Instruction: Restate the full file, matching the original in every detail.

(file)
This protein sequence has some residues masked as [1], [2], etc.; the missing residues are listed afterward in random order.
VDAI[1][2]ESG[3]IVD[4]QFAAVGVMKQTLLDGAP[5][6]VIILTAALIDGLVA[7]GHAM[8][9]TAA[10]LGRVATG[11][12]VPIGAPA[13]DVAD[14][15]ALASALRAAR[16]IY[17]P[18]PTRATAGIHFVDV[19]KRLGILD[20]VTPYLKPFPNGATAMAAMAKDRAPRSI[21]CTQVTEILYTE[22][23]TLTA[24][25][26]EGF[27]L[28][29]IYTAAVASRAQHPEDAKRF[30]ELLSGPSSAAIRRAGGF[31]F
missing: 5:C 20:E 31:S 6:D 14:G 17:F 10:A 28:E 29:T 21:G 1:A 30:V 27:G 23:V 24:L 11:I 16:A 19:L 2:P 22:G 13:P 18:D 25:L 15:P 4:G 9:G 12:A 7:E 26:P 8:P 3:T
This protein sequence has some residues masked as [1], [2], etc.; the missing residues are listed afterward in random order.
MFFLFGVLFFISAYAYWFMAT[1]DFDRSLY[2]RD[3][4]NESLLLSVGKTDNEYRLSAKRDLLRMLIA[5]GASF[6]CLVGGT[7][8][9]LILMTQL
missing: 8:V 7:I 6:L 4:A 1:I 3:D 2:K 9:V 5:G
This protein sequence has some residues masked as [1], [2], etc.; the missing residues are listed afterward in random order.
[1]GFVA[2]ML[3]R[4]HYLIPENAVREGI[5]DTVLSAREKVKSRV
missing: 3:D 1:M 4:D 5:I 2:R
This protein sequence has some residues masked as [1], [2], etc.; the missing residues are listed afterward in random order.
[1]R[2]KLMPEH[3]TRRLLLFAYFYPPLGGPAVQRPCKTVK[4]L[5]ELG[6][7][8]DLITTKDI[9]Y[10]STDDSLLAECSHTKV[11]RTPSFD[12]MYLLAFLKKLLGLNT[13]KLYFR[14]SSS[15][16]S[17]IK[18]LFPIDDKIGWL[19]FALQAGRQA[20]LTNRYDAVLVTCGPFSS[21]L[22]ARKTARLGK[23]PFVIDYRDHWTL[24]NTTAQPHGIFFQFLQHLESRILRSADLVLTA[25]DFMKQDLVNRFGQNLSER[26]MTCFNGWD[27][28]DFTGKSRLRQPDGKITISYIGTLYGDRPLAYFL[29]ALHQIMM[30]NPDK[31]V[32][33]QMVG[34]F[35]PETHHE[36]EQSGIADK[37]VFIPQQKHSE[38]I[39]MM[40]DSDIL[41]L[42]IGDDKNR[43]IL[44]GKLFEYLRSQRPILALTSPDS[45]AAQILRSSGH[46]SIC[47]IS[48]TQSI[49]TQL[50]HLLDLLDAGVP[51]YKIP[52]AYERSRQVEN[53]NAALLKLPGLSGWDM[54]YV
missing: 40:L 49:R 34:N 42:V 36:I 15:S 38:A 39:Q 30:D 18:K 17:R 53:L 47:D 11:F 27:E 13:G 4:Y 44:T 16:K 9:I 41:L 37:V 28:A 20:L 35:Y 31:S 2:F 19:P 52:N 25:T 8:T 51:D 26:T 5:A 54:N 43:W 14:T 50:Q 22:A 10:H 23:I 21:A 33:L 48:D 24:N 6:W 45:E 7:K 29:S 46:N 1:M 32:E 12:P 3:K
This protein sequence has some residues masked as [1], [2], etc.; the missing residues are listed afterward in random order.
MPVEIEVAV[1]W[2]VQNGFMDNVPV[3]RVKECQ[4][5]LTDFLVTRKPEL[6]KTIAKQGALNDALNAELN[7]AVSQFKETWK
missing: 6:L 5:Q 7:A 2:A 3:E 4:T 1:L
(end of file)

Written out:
This protein sequence has some residues masked as [1], [2], etc.; the missing residues are listed afterward in random order.
VDAI[1][2]ESG[3]IVD[4]QFAAVGVMKQTLLDGAP[5][6]VIILTAALIDGLVA[7]GHAM[8][9]TAA[10]LGRVATG[11][12]VPIGAPA[13]DVAD[14][15]ALASALRAAR[16]IY[17]P[18]PTRATAGIHFVDV[19]KRLGILD[20]VTPYLKPFPNGATAMAAMAKDRAPRSI[21]CTQVTEILYTE[22][23]TLTA[24][25][26]EGF[27]L[28][29]IYTAAVASRAQHPEDAKRF[30]ELLSGPSSAAIRRAGGF[31]F
missing: 5:C 20:E 31:S 6:D 14:G 17:F 10:A 28:E 29:T 21:G 1:A 30:V 27:G 23:V 24:L 11:I 16:A 19:L 2:P 22:G 13:P 18:D 25:L 15:P 4:G 9:G 12:A 7:E 26:P 8:P 3:T
This protein sequence has some residues masked as [1], [2], etc.; the missing residues are listed afterward in random order.
MFFLFGVLFFISAYAYWFMAT[1]DFDRSLY[2]RD[3][4]NESLLLSVGKTDNEYRLSAKRDLLRMLIA[5]GASF[6]CLVGGT[7][8][9]LILMTQL
missing: 8:V 7:I 6:L 4:A 1:I 3:D 2:K 9:V 5:G
This protein sequence has some residues masked as [1], [2], etc.; the missing residues are listed afterward in random order.
[1]GFVA[2]ML[3]R[4]HYLIPENAVREGI[5]DTVLSAREKVKSRV
missing: 3:D 1:M 4:D 5:I 2:R
This protein sequence has some residues masked as [1], [2], etc.; the missing residues are listed afterward in random order.
[1]R[2]KLMPEH[3]TRRLLLFAYFYPPLGGPAVQRPCKTVK[4]L[5]ELG[6][7][8]DLITTKDI[9]Y[10]STDDSLLAECSHTKV[11]RTPSFD[12]MYLLAFLKKLLGLNT[13]KLYFR[14]SSS[15][16]S[17]IK[18]LFPIDDKIGWL[19]FALQAGRQA[20]LTNRYDAVLVTCGPFSS[21]L[22]ARKTARLGK[23]PFVIDYRDHWTL[24]NTTAQPHGIFFQFLQHLESRILRSADLVLTA[25]DFMKQDLVNRFGQNLSER[26]MTCFNGWD[27][28]DFTGKSRLRQPDGKITISYIGTLYGDRPLAYFL[29]ALHQIMM[30]NPDK[31]V[32][33]QMVG[34]F[35]PETHHE[36]EQSGIADK[37]VFIPQQKHSE[38]I[39]MM[40]DSDIL[41]L[42]IGDDKNR[43]IL[44]GKLFEYLRSQRPILALTSPDS[45]AAQILRSSGH[46]SIC[47]IS[48]TQSI[49]TQL[50]HLLDLLDAGVP[51]YKIP[52]AYERSRQVEN[53]NAALLKLPGLSGWDM[54]YV
missing: 40:L 49:R 34:N 42:V 36:I 15:S 38:A 39:Q 30:D 18:K 17:R 53:L 47:D 11:F 27:E 13:G 4:Y 44:T 16:K 9:I 41:L 37:V 28:A 20:L 35:Y 31:S 2:F 19:P 52:N 25:T 8:T 51:D 26:T 5:A 54:N 43:W 14:T 50:Q 22:A 10:H 23:I 21:A 33:L 48:D 24:N 6:W 45:E 7:K 29:S 46:N 1:M 32:E 12:P 3:K
This protein sequence has some residues masked as [1], [2], etc.; the missing residues are listed afterward in random order.
MPVEIEVAV[1]W[2]VQNGFMDNVPV[3]RVKECQ[4][5]LTDFLVTRKPEL[6]KTIAKQGALNDALNAELN[7]AVSQFKETWK
missing: 6:L 5:Q 7:A 2:A 3:E 4:T 1:L